Every year, runners from all over the world come to Rotorua for the Tarawera Ultramarathon. However, this year it was a local who ticked off an impressive milestone.
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If Rotorua's Jessica Bach sets herself a goal, you can expect her to achieve it.
The 21-year-old nursing student completed the 102km distance at this year's Tarawera Ultramarathon, which was impressive in its own right. The fact that it was the fifth different distance she has completed at the event is remarkable.
She first ran the 50km when she was 17 and has since completed the 42km, 62km, 87km and 102km.
"I joined Jogging the Powerpoles [a Rotorua fitness group] when I was 16. I did a little bit of running at school and at an athletics club but I hadn't done any long-distance running before then," Bach says.
"I met Kerris Browne, the coach at Jogging the Powerpoles, and saw the Facebook page with all they were doing - the long Sunday runs and the events and I thought 'I want to do that'. It's the social side as well, it gets you out, gets you talking with people."
She trained nine months for her first Tarawera Ultramarathon event, the 50km, and completed it in nine hours and six minutes.
"We kind of built up the kilometres every Sunday, I think my first run was 12km and then every weekend it was a little bit more. So it was two short runs during the week and a long one in the weekend.
"We wanted to get under 10 hours, that was the goal, so it was well reached. That definitely gave me the bug for running. You tend to forget the pain and only remember the good things so you keep coming back for more."
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Despite completing longer distances since, she said that first 50km would always be the most special because that was when she proved to herself she could do something of that magnitude.
"The feeling whenever you finish is quite hard to explain. It's relief that you've done it but you kind of feel a little bit sad because you've had this big goal for such a long time and then you've done it so you wonder what's next. You almost don't want it to end.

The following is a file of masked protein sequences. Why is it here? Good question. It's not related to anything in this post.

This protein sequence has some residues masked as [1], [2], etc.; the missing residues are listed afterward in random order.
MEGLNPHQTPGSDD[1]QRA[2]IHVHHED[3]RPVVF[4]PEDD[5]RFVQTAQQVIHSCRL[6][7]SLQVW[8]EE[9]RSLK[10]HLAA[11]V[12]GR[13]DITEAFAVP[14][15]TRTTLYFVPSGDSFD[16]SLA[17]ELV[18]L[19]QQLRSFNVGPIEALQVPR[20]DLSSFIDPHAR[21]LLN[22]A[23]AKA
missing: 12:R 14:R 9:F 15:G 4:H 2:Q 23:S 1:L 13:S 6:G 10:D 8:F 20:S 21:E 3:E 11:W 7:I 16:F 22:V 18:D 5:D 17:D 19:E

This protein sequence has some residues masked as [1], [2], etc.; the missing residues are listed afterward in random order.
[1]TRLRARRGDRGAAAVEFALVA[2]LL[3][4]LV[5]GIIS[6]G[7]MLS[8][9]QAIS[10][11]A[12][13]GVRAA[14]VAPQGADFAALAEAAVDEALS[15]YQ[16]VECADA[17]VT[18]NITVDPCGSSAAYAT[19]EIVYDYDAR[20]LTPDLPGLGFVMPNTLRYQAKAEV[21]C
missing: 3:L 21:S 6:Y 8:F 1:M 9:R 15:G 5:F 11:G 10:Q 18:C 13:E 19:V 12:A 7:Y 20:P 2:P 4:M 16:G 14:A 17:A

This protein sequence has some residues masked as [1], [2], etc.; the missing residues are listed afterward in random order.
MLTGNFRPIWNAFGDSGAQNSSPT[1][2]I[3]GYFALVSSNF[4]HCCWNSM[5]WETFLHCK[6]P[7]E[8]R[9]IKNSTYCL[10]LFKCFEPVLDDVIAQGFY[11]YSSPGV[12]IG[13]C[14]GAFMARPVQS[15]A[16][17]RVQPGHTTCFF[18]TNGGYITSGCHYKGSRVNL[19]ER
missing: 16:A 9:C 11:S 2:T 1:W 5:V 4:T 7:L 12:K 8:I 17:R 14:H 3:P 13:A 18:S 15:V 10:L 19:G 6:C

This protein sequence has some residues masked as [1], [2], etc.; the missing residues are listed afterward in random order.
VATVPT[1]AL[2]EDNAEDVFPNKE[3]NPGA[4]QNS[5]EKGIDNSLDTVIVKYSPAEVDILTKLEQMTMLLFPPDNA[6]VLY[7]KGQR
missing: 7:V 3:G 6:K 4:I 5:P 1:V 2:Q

"You tend to forget the pain and only remember the good things so you keep coming back for more."
"Once I'd done that first 50km I thought it could be a good goal to try and do them all. It is something I'm proud of. The first 50km was so new, it was a feeling I'll never forget."
She said the 102km a fortnight ago was "difficult".
"It's a very hard course, it's quite exhausting but it's beautiful as well, and the atmosphere, the support is amazing. For me personally, I take quite a while to get going. The first 30km was long forestry roads so it was a bit boring and because there's so much more to do I get into a bit of a negative head space.
"It is overwhelming but once you get to about halfway, you know you just have to get through the second half. The end of a race often feels better than the start for me, it feels more achievable.
"When I did the 87km I finished in the early hours of the morning so there wasn't really anyone around. This year I finished around 7am so people were actually up, the sun was up, which was nice. It took about 23-and-a-half hours."
Bach's love for exercise has not diminished. The Tarawera Ultramarathon organisers added a 100 mile (160km) race two years ago so she has added that to an ever-growing to-do list but has her eyes set on another event first.
"They've added the 100-miler now so that's another goal. I'd probably look to do that not next year but the year after because I want to do the Ironman next year.
"I enjoy the freedom of running, the fact that I can think and process the day while I'm running. It's my way of releasing my energy and my emotions from throughout the day, it just feels good."